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Just like the early explorers, we fell asleep under a canopy of a million twinkling stars, listening to the susurrations of the night time bush. We heard hippos through out the night, lions roar in the distance, hyenas laughing and whooping, and the sharp trill calls of the African scops owls. We woke the next day at sunrise, to enjoy a nice cooked breakfast before setting off on a bush walk.  We conducted a adventurous bush-walk back to where our game drive vehicle had been strategically parked. We walked for around 2 hours, as we walked along hippo footpaths we took the opportunity to learn all about the Luangwa valley. Charles explained its grasses, the value of termites and its ancient trees. On our walk, we encountered elephants on foot, and watched the uncountable number of pods of hippo from the safe embankments of the Luangwa River. We even walked passed and surprised, (woke up) a truly massive Nile crocodile sunbathing on one of the sandbanks. We returned to Mchenja camp after a short game drive and had time to finalise our packing and freshen up before traveling to Chinzombo Camp.

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Chinzombo can be said to be the ultimate in wild luxury. It is considered to be Zambia’s premier safari camp. It is situated within the Game Management area on the opposite bank from the South Luangwa National Park. We spent three nights here to unwind and enjoy a somewhat more relaxed pace, in a truly beautiful setting. It was a chance to really forget the world. We could unwind on the veranda of our private villas during the heat of the day, edit images, and even read a book, or if you really wanted to connect to the wifi. We enjoyed the morning and afternoon safari activities. Each villa (“tent”) stretches out onto a shaded veranda where you can while away the afternoon heat. It was great just sit back, absorb and appreciate the place whilst looking out at the sweeping curve of the Luangwa River. Watching Puku, Warthogs, baboons and hippo  and even elephant feed on the lawns in front of the luxury safari tents. My guest also took the opportunity to simply unwind and enjoyed the in-room spa treatments available.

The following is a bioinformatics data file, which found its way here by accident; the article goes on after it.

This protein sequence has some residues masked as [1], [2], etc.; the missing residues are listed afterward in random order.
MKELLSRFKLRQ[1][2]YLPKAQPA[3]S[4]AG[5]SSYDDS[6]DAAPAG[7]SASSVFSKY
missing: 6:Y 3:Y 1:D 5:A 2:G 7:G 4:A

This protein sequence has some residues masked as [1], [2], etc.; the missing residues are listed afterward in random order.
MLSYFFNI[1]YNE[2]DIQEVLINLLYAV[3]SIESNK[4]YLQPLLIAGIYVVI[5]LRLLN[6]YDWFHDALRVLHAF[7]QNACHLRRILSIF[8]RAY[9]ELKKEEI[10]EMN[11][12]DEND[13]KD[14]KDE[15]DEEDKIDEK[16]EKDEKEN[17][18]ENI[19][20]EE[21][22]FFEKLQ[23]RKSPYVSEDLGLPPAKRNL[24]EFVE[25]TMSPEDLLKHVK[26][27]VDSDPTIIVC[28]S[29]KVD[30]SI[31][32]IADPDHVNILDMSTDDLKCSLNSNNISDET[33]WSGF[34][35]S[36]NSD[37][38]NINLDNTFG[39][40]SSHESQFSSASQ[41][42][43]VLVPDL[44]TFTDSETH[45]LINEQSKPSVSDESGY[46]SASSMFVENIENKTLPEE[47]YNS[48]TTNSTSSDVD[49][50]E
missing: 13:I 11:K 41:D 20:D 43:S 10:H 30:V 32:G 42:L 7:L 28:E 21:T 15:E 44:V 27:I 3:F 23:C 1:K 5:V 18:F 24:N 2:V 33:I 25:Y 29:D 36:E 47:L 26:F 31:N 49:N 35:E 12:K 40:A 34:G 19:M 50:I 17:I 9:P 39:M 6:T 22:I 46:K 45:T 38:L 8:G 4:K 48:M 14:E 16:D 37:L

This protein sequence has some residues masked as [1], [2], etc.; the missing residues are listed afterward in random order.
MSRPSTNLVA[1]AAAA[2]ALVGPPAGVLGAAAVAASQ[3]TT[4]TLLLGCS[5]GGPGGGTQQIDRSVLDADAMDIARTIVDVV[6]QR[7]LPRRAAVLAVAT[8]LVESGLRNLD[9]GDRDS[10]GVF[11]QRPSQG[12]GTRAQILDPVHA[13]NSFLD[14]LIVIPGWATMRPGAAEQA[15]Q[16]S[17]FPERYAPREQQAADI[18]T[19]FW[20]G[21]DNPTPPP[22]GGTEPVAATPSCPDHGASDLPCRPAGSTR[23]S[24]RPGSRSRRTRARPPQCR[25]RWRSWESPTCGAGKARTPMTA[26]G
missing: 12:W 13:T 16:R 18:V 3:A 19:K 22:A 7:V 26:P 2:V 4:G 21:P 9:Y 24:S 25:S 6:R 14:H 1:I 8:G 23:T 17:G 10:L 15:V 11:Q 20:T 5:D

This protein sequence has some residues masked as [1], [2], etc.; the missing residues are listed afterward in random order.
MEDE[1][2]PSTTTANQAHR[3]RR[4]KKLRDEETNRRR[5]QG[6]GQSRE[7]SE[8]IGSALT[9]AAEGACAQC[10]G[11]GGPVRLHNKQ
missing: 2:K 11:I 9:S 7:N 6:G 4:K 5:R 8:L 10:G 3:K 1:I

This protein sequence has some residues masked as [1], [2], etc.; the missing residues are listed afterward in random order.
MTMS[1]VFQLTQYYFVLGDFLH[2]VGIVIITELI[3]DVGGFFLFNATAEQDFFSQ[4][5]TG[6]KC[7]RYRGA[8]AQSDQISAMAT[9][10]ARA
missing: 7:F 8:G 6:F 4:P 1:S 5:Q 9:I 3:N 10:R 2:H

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It is a unique destination as you have to take a boat across the river to get to the vehicles for the morning and afternoon game drives, or safari excursions of your choice. The game viewing was good and there are beautiful lagoons and the stretch of the river has an old world Africa feeling to it. As it is situated close to Mfuwe and the surrounding villages; you watch hippos and Nile crocodiles as they peacefully coexist with local fishermen setting their nets.

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The first afternoon safari we explored the different lagoons. There were great sightings of hippo feeding on the water lettuce that carpeted the surface of the waterways. African Jacanas caught a ride on their backs chasing their own meals in the process. There were great sightings of giraffes, elephants, and old buffalo bulls.

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As we returned from our first evening safari we stopped, and parked the Land Rover at the jetty. As Charles turned off the ignition, we heard a call coming from the treeline behind us. This was a call I had been waiting to hear the entire stay. I looked at Charles and he said, “Yes, it’s the bird you’ve been looking for”. The Pel’s fishing owl had just called behind us 15 meters away from the camps jetty. This is like the holy grail of owls. It has a small distribution, and is generally rare and or at least very uncommon to see in South Africa.  We jumped back on the Land Rover and went to have a look. As we entered the treeline, from the Luangwa River flood plain sitting perfectly in a dead tree was the Pels fishing owl. This was a very special sighting! A first for me and my guest.